Photo Credit: NASA
Yesterday afternoon, at 13:25 Greenwich Mean Time, the International Space Station finished re-orienting itself in preparation to dock with an unmanned Russian resupply ship. At 1:24 this morning, the Progress ship docked. And by 5:45, the ISS had rotated back to its original alignment in orbit.
The rotations are standard procedure. Typically, these two 180-degree maneuvers would cost roughly 320 kilograms of propellant, about one-fifth the total fuel brought by the Progress—a delivery with a multi-million dollar price tag.
But this time, NASA tried a new method for turning the ISS that makes optimal use of the station’s thrusters. The maneuver, developed by engineers at the Charles Stark Draper Laboratory in Houston, Texas and dubbed the “optimal propellant maneuver” (OPM), cut total fuel use to just 20 kilograms—a whopping 94 percent savings.
So how did NASA and the Draper engineers pull the stunt? The trick relies on sophisticated algorithms that take into account all the various things that affect how the station moves—for example, the position of its thrusters and the effects of gravity and gyroscopic torque.
“Think if it like you’re kayaking down a river,” says Nazareth Bedrossian, the project’s group leader at Draper. “You could take the most direct route and tackle any obstacles in your way.” Or, he says, you could be clever and choose a route that, although longer, lets you ride the quickest currents.
To steer the ISS along an optimal path, the calculated rotation is divided into 55 coordinates—each with a time code and orientation—which are then beamed to the station’s avionics.
Executing all 55 commands to make a full rotation took the station 90 minutes, about twice the time the turn would take using just one command from its onboard software. Like most satellites, the ISS is programmed to follow the most direct route from one attitude to another. This “shortest angle rotation” is the easiest to calculate, though not always the most fuel-efficient.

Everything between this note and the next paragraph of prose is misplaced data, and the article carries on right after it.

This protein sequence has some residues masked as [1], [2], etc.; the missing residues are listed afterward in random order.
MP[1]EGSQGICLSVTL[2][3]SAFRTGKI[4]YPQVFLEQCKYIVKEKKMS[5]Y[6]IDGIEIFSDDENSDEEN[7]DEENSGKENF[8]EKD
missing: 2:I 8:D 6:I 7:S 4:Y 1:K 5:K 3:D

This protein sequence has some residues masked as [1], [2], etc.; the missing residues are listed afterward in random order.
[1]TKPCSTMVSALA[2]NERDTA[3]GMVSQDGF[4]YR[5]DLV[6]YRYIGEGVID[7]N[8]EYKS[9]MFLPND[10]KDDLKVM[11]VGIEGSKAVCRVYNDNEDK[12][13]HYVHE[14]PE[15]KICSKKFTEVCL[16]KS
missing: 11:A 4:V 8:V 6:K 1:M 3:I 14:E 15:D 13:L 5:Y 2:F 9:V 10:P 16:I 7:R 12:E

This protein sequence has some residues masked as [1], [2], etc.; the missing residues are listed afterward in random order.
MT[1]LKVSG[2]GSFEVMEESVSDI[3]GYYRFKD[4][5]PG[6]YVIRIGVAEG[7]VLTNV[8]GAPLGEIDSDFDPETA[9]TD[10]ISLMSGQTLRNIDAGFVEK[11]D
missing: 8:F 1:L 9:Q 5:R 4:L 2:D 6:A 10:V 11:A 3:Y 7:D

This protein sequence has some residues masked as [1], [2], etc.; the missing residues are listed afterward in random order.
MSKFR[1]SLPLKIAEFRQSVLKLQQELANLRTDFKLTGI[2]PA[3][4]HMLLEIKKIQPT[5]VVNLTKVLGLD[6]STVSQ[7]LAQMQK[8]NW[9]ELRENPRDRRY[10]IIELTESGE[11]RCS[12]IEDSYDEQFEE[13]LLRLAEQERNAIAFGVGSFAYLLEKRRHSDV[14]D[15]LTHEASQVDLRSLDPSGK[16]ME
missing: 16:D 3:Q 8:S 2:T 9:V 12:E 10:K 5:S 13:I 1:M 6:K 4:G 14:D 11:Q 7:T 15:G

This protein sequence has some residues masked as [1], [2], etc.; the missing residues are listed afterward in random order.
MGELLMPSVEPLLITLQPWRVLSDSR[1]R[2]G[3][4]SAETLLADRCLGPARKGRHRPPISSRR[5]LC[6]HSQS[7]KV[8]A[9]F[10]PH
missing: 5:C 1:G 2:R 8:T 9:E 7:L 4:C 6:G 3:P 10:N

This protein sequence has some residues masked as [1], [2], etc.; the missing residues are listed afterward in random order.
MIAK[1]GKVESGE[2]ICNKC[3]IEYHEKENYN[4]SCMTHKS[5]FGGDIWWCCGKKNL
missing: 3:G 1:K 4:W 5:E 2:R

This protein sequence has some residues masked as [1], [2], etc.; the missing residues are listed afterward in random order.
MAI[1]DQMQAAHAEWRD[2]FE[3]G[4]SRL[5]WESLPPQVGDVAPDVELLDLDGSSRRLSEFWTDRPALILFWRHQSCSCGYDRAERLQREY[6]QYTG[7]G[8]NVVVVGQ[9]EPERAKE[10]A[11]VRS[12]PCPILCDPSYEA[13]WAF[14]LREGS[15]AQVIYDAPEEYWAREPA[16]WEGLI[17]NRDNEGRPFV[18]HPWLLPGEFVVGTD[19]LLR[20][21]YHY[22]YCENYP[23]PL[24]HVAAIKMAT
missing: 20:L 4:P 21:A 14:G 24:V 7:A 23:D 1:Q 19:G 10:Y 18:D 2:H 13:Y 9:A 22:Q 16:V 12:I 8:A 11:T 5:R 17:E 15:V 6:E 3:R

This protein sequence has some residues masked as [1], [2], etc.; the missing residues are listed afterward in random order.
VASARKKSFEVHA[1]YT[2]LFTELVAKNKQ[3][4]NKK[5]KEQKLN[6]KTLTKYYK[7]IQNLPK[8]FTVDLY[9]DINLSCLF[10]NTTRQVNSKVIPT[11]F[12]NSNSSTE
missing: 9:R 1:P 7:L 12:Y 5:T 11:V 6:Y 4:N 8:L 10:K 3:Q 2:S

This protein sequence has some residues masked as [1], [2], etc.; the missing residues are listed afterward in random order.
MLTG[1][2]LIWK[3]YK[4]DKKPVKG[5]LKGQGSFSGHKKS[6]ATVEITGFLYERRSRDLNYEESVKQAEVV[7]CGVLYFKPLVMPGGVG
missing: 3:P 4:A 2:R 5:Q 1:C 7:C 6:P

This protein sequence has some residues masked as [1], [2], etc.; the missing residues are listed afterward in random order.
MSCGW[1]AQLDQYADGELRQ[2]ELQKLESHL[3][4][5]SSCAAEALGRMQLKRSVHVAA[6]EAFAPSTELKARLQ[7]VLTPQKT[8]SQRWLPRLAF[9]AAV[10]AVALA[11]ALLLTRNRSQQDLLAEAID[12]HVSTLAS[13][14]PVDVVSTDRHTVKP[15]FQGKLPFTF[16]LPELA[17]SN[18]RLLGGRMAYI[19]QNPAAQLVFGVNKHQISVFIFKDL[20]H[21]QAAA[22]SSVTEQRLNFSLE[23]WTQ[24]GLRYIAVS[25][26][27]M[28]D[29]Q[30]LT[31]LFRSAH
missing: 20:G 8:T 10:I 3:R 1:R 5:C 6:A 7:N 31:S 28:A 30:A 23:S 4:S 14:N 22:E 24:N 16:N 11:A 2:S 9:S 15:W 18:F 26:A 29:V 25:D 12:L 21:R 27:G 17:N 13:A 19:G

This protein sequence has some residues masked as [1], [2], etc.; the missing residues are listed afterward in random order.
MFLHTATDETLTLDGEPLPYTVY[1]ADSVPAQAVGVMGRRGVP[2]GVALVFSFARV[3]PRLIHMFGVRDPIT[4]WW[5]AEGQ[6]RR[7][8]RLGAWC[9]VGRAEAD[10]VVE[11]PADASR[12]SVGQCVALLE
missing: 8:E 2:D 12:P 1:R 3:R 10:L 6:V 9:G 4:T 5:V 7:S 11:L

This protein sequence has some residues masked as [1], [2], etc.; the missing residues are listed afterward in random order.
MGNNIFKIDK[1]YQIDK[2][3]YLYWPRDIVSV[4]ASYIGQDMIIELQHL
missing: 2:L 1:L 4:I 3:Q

Given the success of this week’s low-fuel rotations, NASA hopes to make OPM a standard approach to maneuvering the ISS, says Ken Longacre, an attitude determination and control officer for the mission. OPM could similarly benefit military, commercial and space satellites by reducing their operating cost and extending their lifespan, Bedrossian says.
Bedrossian is also the lead engineer behind the “Zero Propellant Maneuver” (ZPM), which NASA demonstrated on the ISS back in 2007. By harnessing gravity and aerodynamic drag, the maneuver avoided ever firing the station’s thrusters, and so used no fuel at all. A little artificial power came from the spacecraft’s control motion gyroscopes—spinning momentum storage devices that run on solar-powered batteries and are normally used to make small adjustments in orientation. The only disadvantage of this maneuver was that it took nearly three hours to complete.